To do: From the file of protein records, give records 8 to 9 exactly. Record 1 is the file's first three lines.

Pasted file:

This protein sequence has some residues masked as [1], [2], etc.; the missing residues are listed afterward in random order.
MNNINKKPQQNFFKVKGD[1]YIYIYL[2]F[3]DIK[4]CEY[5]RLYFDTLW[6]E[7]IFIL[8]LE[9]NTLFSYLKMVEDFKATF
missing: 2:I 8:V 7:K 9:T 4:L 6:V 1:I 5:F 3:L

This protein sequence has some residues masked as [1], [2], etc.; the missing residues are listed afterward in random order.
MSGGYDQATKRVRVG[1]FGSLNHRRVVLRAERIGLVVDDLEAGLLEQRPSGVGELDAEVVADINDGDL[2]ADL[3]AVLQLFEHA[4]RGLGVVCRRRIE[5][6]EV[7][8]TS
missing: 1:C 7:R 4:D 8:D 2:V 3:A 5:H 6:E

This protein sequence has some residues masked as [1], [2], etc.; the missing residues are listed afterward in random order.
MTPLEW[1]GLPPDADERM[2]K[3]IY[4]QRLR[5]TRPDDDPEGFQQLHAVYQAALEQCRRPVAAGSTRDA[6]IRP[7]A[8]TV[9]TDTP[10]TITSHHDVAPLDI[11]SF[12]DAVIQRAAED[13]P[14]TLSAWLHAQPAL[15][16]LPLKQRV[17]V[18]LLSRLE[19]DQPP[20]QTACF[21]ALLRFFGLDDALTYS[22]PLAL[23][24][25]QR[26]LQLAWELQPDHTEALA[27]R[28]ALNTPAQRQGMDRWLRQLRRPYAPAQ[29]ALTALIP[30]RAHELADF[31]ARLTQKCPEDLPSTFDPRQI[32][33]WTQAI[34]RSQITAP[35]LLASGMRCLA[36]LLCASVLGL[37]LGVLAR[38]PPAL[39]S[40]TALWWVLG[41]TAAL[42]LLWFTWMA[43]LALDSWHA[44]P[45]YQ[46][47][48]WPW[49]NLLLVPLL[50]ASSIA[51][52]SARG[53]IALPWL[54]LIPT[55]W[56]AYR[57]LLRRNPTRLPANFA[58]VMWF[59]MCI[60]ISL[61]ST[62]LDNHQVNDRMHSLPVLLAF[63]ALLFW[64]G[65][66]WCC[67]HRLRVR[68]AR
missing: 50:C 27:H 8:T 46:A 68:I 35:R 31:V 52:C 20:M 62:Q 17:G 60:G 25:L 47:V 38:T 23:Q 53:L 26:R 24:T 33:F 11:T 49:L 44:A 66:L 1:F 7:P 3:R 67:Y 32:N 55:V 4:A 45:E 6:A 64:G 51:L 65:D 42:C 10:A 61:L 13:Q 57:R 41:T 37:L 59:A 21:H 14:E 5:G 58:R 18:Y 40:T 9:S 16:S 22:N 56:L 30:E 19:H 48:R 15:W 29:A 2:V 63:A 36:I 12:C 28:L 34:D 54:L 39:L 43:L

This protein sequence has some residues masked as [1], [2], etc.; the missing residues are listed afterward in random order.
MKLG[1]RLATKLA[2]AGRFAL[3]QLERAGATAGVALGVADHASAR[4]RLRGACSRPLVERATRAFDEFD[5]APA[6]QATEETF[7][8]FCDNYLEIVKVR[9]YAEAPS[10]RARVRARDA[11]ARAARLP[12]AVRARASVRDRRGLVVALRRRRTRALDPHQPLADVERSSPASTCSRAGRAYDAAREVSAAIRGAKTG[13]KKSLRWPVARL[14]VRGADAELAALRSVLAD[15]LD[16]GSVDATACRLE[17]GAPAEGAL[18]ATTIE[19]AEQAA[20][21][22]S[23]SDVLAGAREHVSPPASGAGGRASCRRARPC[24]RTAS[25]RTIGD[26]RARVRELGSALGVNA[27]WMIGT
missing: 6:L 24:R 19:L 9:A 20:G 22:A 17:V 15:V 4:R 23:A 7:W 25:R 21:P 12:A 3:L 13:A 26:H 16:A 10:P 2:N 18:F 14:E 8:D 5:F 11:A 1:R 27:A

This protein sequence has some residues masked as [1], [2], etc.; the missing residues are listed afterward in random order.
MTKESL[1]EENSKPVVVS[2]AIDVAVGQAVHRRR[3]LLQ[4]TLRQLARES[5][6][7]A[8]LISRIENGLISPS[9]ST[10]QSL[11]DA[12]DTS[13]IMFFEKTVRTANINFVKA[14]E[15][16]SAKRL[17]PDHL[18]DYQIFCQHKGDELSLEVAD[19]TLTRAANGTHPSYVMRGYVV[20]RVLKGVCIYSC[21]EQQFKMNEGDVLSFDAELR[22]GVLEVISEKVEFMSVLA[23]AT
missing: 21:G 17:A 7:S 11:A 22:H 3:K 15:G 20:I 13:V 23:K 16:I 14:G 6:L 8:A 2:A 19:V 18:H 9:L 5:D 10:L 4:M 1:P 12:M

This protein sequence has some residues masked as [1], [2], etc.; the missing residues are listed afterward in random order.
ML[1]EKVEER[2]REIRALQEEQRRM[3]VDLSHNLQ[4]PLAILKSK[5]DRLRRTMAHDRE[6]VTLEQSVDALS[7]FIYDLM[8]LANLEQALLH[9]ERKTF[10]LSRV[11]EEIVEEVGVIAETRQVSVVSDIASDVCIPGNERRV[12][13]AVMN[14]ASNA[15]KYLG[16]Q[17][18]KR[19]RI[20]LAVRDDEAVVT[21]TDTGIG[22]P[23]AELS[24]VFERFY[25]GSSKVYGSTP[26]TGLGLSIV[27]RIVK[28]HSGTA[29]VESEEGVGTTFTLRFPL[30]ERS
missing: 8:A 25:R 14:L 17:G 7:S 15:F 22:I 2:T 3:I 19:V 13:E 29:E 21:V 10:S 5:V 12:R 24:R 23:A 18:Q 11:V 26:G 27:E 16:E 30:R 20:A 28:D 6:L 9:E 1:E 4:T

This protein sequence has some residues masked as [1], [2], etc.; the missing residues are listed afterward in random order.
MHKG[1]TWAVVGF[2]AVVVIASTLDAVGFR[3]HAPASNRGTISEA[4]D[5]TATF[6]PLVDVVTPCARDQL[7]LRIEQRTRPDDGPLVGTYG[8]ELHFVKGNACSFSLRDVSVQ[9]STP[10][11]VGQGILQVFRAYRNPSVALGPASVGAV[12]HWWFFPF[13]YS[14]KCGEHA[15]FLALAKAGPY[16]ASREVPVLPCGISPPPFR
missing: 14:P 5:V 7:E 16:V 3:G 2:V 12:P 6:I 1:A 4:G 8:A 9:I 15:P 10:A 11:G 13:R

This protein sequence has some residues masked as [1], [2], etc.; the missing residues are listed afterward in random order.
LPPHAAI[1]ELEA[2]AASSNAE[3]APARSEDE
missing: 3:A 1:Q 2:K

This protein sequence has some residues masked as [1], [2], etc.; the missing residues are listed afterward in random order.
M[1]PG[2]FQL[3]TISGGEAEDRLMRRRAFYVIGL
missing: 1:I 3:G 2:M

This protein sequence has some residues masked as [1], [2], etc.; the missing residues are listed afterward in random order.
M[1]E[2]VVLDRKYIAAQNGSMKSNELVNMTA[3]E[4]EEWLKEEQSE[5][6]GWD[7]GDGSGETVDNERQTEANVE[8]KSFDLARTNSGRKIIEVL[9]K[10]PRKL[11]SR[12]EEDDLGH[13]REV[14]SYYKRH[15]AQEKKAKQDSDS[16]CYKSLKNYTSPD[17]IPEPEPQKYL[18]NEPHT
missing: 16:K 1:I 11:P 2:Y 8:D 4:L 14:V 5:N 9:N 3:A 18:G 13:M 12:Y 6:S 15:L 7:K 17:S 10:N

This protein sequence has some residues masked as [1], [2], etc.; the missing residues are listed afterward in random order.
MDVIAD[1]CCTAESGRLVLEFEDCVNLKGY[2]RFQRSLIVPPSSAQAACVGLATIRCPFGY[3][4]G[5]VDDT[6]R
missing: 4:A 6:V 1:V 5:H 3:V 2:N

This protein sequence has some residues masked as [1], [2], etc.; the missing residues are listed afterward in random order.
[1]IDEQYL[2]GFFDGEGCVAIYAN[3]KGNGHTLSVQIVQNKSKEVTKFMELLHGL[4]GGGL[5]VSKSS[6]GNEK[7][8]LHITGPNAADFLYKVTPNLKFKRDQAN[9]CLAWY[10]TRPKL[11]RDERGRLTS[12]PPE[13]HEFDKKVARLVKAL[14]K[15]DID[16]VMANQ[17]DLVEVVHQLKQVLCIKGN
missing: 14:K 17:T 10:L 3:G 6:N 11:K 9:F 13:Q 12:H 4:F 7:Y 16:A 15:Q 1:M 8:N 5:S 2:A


This protein sequence has some residues masked as [1], [2], etc.; the missing residues are listed afterward in random order.
LPPHAAI[1]ELEA[2]AASSNAE[3]APARSEDE
missing: 3:A 1:Q 2:K

This protein sequence has some residues masked as [1], [2], etc.; the missing residues are listed afterward in random order.
M[1]PG[2]FQL[3]TISGGEAEDRLMRRRAFYVIGL
missing: 1:I 3:G 2:M